• F01: It's all just data.
    • R10: Use a debugger.
  • Functions and Libraries in Python: how functions work; aliasing (again); multiple arguments; returning values; libraries; standard libraries; functions as objects
    • Q01: How can I write a simple program?
    • Q02: How can I tell if my program is designed well?
    • Q02: How can I make the program I've written easier to reuse?
    • F01: It's all just data.
    • P05: Anything that's repeated will eventually be wrong somewhere.
    • P06: Programming is about creating and composing abstractions.
    • P10: Sometimes you copy, sometimes you share.
    • R06: Reuse existing code.
    • R09: Separate interfaces from implementations.
    • R11: Design code for people to read.
  • Interlude: provenance
    • Q05: How can I keep track of what I've done?
    • Q09: How can I manage my data?
    • Q10: How can I automate this task?
    • F01: It's all just data.
    • P09: Let the computer decide what to do and when.
    • R03: Automate repetitive tasks.
    • R08: Use structured data and machine-readable metadata.
  • Program Development: creating a grid; randomness; neighbors; handling ties; putting it all together; fixing bugs; refactoring
    • Q01: How can I write a simple program?
    • Q02: How can I tell if my program is designed well?
    • Q11: How can I make my program faster?
    • F02: Programming is a human activity.
    • P06: Programming is about creating and composing abstractions.
    • P07: Programming is about feedback loops at different timescales.
    • P08: Good programs are the result of making good techniques a habit.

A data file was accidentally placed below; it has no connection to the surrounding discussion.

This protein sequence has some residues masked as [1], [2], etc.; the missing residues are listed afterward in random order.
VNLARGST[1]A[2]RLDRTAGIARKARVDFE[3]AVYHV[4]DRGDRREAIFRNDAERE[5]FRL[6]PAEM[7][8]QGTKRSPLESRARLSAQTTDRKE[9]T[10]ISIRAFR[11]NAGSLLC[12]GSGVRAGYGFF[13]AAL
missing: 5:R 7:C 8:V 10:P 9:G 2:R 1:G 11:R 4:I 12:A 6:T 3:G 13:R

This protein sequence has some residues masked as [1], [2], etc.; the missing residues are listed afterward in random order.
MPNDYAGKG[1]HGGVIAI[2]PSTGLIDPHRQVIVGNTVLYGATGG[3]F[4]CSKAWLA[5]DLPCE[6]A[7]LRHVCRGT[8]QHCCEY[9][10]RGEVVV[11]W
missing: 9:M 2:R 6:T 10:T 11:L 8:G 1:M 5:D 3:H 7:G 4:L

• R01: Use the right algorithms and data structures.
    • R06: Reuse existing code.
    • R07: Design code to be testable.
    • R09: Separate interfaces from implementations.
    • R11: Design code for people to read.
  • Interlude: configuring programs
    • F01: It's all just data.
  • Interlude: assertions; exceptions
    • P11: Paranoia makes us productive.
  • Testing: goals; tests as specifications; structuring unit tests; using a unit testing framework; design for test
    • Q02: How can I tell if my program is designed well?
    • Q06: How can I tell if my program is working correctly?
    • Q07: How can I find and fix bugs when it isn't?
    • Q10: How can I automate this task?
    • F02: Programming is a human activity.
    • P01: Code is just a kind of data.
    • P07: Programming is about feedback loops at different timescales.
    • P08: Good programs are the result of making good techniques a habit.
    • P09: Let the computer decide what to do and when.
    • P11: Paranoia makes us productive.
    • R03: Automate repetitive tasks.
    • R05: Use tests to define correctness.
    • R07: Design code to be testable.
  • Sets and Dictionaries: sets; storage; dictionaries; simple examples; longer examples
    • F03: Better algorithms are better than better hardware.
    • Q11: How can I make my program faster?
    • R01: Use the right algorithms and data structures.
  • Interlude: numbers
    • F01: It's all just data.
  • Number Crunching; basics; indexing; linear algebra; making recommendations; statistics
    • Q03: How can I reuse code that other people have written?
    • Q11: How can I make my program faster?
    • F03: Better algorithms are better than better hardware.
    • P04: We can trade human time for machine time and vice versa.
    • P09: Let the computer decide what to do and when.
    • R01: Use the right algorithms and data structures.
    • R06: Reuse existing code.
  • Databases: selecting; removing duplicates; calculating new values; filtering; sorting; aggregation; joins; missing data; nested queries; transactions; programing with databases
    • Q08: How can I get data into my program?
    • Q09: How can I manage my data?
    • F01: It's all just data.
    • P02: Metadata makes data easier to work with.
    • P03: Separate models and views.
    • P05: Anything that's repeated will eventually be wrong somewhere.
    • P09: Let the computer decide what to do and when.
    • R08: Use structured data and machine-readable metadata.

Comments and suggestions would be very welcome.